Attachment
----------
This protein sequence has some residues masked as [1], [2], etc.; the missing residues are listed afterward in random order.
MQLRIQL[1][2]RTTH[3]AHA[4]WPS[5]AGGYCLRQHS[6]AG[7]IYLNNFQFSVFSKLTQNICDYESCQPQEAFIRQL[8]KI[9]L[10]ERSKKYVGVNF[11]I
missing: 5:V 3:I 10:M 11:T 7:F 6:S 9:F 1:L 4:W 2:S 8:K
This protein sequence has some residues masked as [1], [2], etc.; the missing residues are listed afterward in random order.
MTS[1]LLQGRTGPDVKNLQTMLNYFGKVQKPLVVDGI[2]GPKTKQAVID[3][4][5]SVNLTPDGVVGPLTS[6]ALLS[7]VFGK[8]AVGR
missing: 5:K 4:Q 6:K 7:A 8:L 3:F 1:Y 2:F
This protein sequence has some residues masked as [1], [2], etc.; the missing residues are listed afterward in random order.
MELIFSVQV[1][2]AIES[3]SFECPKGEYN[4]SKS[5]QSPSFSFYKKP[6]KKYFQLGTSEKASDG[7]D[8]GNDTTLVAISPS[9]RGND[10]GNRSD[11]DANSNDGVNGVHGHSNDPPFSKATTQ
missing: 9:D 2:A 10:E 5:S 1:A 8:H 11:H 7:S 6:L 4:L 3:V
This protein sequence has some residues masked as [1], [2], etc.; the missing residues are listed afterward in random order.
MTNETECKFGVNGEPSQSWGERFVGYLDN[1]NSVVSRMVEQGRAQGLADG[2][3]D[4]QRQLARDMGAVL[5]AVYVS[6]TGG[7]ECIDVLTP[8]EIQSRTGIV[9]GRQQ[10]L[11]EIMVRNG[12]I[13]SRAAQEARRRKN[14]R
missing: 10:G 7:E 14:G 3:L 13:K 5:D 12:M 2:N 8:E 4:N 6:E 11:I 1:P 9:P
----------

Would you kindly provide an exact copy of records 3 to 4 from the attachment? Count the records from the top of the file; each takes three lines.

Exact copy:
This protein sequence has some residues masked as [1], [2], etc.; the missing residues are listed afterward in random order.
MELIFSVQV[1][2]AIES[3]SFECPKGEYN[4]SKS[5]QSPSFSFYKKP[6]KKYFQLGTSEKASDG[7]D[8]GNDTTLVAISPS[9]RGND[10]GNRSD[11]DANSNDGVNGVHGHSNDPPFSKATTQ
missing: 9:D 2:A 10:E 5:S 1:A 8:H 11:H 7:S 6:L 4:L 3:V
This protein sequence has some residues masked as [1], [2], etc.; the missing residues are listed afterward in random order.
MTNETECKFGVNGEPSQSWGERFVGYLDN[1]NSVVSRMVEQGRAQGLADG[2][3]D[4]QRQLARDMGAVL[5]AVYVS[6]TGG[7]ECIDVLTP[8]EIQSRTGIV[9]GRQQ[10]L[11]EIMVRNG[12]I[13]SRAAQEARRRKN[14]R
missing: 10:G 7:E 14:G 3:L 13:K 5:D 12:M 2:N 8:E 4:N 6:E 11:I 1:P 9:P